These spicy holiday cookies hail from Germany and were traditionally sweetened with honey, but German immigrants in America substituted molasses. They have all the spice of a gingersnap and a texture that's tender and chewy.
Toast the almonds in a medium-size nonstick skillet over medium-high heat for 6 minutes and set them aside.
With an electric mixer set on medium speed, beat together the brown sugar, honey, molasses, egg, and orange zest in a mixing bowl until smooth.
Combine the almonds, raisins, and crystallized ginger, if you're using it (for extra zip), in a food processor. Pulse repeatedly to finely chop the mixture. (You can also finely chop the ingredients by hand.) Stir the nut mixture into the sugar mixture.
Sift the flour, baking soda, spices, and salt into a separate medium-size bowl. Then stir the dry mixture into the liquid a third at a time, stirring well after each addition. The dough will be quite dense and sticky.
Scrape the dough onto a well-floured 3-foot-long sheet of plastic wrap. Generously flour the dough. Then, using floured hands, knead the dough several times to smooth it. Flatten the dough into a 1-inch-thick square and wrap it in the plastic. Slide the dough into a plastic bag or wrap it in aluminum foil and chill it until firm, several hours or overnight.
Heat the oven to 350 degrees. Line a baking sheet (preferably not a dark one) with parchment or lightly greased aluminum foil. Set the sheet aside. Transfer the dough to a generously floured sheet of waxed paper and roll it into a 1/4-inch-thick rectangle or square. Cut the dough into cookies that measure about 2 inches square.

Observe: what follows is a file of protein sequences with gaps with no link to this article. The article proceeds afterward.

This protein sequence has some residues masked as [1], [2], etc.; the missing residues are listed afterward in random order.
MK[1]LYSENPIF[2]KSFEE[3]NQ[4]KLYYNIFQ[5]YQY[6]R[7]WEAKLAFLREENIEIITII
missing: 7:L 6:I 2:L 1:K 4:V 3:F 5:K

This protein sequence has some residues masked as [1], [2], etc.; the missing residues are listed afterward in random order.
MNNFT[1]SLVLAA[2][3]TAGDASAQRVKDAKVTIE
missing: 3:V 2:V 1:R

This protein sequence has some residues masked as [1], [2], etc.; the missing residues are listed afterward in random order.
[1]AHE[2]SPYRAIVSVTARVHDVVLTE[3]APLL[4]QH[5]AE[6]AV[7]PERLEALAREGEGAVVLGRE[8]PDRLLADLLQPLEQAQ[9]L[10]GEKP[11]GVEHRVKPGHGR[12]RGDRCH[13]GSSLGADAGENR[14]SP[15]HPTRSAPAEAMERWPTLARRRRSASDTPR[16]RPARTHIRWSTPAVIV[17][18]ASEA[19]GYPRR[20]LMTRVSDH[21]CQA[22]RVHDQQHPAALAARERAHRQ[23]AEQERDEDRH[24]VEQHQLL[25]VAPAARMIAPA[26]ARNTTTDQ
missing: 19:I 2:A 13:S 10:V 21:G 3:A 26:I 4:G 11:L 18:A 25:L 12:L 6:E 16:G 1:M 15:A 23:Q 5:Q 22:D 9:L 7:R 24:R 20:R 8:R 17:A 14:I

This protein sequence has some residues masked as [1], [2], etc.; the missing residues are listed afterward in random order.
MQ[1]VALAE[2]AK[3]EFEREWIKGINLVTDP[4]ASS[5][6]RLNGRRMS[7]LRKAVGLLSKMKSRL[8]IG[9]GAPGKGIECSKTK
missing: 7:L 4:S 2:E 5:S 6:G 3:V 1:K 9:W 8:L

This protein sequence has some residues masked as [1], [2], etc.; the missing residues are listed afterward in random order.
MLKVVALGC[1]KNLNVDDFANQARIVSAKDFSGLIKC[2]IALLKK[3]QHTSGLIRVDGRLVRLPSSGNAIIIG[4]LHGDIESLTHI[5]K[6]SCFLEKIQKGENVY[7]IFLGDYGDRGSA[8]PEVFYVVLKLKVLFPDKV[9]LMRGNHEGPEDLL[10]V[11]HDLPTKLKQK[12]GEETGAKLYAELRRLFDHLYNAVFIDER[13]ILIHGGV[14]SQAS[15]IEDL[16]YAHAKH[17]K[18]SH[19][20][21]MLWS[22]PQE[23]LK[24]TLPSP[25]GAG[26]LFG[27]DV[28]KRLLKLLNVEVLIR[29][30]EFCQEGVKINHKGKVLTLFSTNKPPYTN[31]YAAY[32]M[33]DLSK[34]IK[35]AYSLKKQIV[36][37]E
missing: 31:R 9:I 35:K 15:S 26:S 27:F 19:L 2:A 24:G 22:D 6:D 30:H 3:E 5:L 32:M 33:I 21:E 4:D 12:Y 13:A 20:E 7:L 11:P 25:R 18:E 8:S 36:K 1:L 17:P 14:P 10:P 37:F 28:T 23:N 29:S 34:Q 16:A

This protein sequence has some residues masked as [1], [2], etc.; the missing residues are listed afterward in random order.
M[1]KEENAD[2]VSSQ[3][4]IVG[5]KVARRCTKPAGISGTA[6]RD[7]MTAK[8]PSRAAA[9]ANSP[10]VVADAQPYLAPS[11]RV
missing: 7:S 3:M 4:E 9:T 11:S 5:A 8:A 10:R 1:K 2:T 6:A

Transfer the squares to the baking sheet, spacing them about an inch apart. Bake the cookies on the center oven rack for 12 to 13 minutes, 1 sheet at a time. When done, the cookies will have formed a crust, but they should still feel soft to the touch. (Tip: The cookies stay chewier if you bake them less and put them in an airtight container while they're still slightly warm. If your family prefers a crisper cookie, just bake them a little longer and let them cool completely before you store them.) Transfer the cookies to a wire rack and, while they are still quite warm, dredge them in confectioners' sugar. When they've cooled completely, dredge them once more. Makes about 18 to 24 cookies.